The Chinese is either badly translated or just poor calligraphy. I guess this is the reverse of the nonsensical English expressions written on T-shirts worn by Asian teenagers (“What’nt Gone Be Nobody’s Cool” and all that).

Or perhaps having the Chinese character for “wardrobe” on your bum has some special meaning bigoted old farts like me don’t appreciate.

Or perhaps its the Emperor’s New Clothes, ‘Hey! Everyone….that woman is orange and has “Lard Arse” tattooed in Chinese’.

And ankle tattoos? Just don’t do it.. its asymmetrical and upsets people with Aspergers like me.

I think I took yet another wrong turn along rant street. 

The high streets of all British towns all look pretty much the same to me. Same shops, same design, same sort of people selling the Big Issue with the same dog, same miserable people milling around.

Generally I don’t like these town centers and shopping malls very much and I make a real effort to avoid them. However, Fanny and I do occasionally have to buy important things from UK shops, like Motorcycle News and lottery tickets and so, if we can, we prefer to go to the out of town retail centers where we can park our bikes safely (Britain is full of bike thieves) and get the miserable experience over and done with as soon as possible.

It is true enough that the UK supermarkets are the best in the world and seem to sell everything, although its quite hard to take in a kilometer long aisle of 1000 different types of breakfast cereal or cat food when you have traveled through countries like Malawi and Ethiopia.

Despite the UK spending 13 billion quid every year on Aid to places like Africa you still can’t buy Vindaloo flavoured shampoo or green Kitkats in Blantyre or Addis Ababa!


Fanny in Kingston on Thames



Rupert packing up the bikes in sunny Wiltshire




Abbots Bromley (home) to Uttoxeter (School) in the 1970s on the Yellow Peril Stevenson Rocket school bus. I think the number of times I got thrown off by the conductor was 42 times!


The grey skies of England… and Arundel Castle …also grey…. and family car …  grey.  Nice green fields, though.








Fanny, Paola and Nick in Bexhill



Who dares mess around with Mr Dobson Senior.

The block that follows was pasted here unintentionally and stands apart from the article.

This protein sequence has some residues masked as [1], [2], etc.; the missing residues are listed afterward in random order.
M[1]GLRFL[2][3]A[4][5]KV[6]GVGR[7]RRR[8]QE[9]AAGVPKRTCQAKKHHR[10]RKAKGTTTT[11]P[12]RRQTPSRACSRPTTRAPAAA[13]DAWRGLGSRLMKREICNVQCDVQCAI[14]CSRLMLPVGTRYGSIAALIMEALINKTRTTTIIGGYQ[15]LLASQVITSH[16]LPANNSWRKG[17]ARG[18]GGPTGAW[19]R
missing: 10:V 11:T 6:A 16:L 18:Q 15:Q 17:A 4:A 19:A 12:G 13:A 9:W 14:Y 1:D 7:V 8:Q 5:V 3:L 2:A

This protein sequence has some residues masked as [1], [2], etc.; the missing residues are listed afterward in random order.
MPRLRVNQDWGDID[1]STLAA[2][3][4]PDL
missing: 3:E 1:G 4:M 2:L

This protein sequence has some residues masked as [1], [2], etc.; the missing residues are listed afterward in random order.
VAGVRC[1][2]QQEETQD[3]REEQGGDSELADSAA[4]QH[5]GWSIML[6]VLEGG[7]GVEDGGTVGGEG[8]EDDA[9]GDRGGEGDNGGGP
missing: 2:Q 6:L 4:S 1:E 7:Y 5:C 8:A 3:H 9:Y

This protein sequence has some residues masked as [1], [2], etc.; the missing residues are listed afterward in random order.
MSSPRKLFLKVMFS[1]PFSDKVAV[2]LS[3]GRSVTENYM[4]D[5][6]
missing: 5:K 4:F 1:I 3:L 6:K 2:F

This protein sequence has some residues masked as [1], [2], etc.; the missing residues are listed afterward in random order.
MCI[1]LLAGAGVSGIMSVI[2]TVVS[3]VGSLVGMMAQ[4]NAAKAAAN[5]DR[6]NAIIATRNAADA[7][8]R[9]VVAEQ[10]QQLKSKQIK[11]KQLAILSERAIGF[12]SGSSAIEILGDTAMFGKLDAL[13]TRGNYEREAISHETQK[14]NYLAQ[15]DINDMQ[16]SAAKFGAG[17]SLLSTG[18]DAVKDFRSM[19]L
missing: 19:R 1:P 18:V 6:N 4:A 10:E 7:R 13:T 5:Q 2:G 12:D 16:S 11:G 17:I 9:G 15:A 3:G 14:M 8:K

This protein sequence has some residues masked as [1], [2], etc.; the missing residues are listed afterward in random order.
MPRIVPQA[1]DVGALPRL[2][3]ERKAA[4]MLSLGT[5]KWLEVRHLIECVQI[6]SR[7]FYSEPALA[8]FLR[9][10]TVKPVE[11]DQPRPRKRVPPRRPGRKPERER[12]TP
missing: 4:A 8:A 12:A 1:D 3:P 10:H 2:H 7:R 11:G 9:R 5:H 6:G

A biker chap I met on the Channel ferry who had lived life to the full in some amazing places…

Waiting to board the ferry with the other bikers









Cuppa tea and cake … must be England. (Actually this is Wales, Fanny’s favourite bit of England).



Our good friend, Nick celebrating his 50th birthday with his family in Bexhill



Felpham in Sussex … where I spent childhood holidays

“The Front” in Felpham… fond memories of carefree days.


Fanny meets Touratech







A high street in the UK.. can’t remember which one as they all look the same










Britain, and indeed Europe have beautiful cathedrals and churches… this one in Hitchen has an art gallery inside.   In Hereford I saw a church that had been partly converted into a coffee shop, and had reduced the size of the “praying” area due, I assume, to a greater demand for caffeine and cakes than redemption and salvation.
















Everyone rides along the wonderful roads of Derbyshire to Mattlock Bath, has fish and chips and then wanders around looking at other people’s bikes…. a very civilised way to spend the day

“They do better chips in the Cairngorms” – but then according to Gary Corbett “everything is better in the Cairngorms”

Fanny and Andrea with her red Ducati Monster

Horizon’s Unlimited gathering in Ripley…. more BMW GS 1200s than you can shake a stick at.

Camped up… but this time with hundreds of other adventure bikers

It rained hard …as indeed it did nearly every day while we were in the UK in June and July 2012.

The Horizon Unlimited gathering attracted all sorts of people. Some aspiring adventurers and other the “real deal” nomads who have been everywhere on the planet on anything from mopeds, Australian postie bikes, racing bikes and of course the Adventure bikes such as KTM 990 Adventure, BMW GS 800 and 1200, Yamaha XT 500, 600 and 660 and the classic Honda Africa Twin.

The slow ride race which Paul Chapman and I entered and we narrowly missed the finals. Great fun and a great few days with like minded motorcycling enthusiasts.

Paul Chapman (of Adventure Parts and Camel Toe) and Ruprecht the Monkeyboy at the Horizons Unlimited slow riding competition. We KTM riders were well beaten by slower guys.
































If my sister had seen my feet she would never have allowed them in her bubbly bath thing.


Fanny and my niece, Sophia relaxing in the kitchen at my sisters house


The last time I rode a motorcycle into Thomas Alleynes High School I was punished. I believe it was my Batavus Mk 4S which I got on my 16th birthday when I was in the sixth form.


Waiting outside the Headmistress’ office at Oldfield’s School in Uttoxeter, Staffordshire. Somethings never change.   I got caned and slippered so many times I started to like it… raaaah!


Fanny hooliganing around in the KTM shop and disturbing the reserved British types who were clearly unused to so much noise and mayhem coming out of one single human. One of the assistants (of a shop that sells machines that go BRRAAAAP!) asked her to shut up… very funny…only in Britain.


Yum Yum … thanks you Pae and Fanny



Due to the fact that it never stopped raining we gave up the idea of going to the Lake District and Scotland and rode eastwards to the beautiful English county of Derbyshire to see our friends, Andrea and Gary who lived in the Peak District inside a dry house with a larder and two refrigerators full of food.

I can assure Gary and Andrea the great food wasn’t the only reason we visited. Honestly.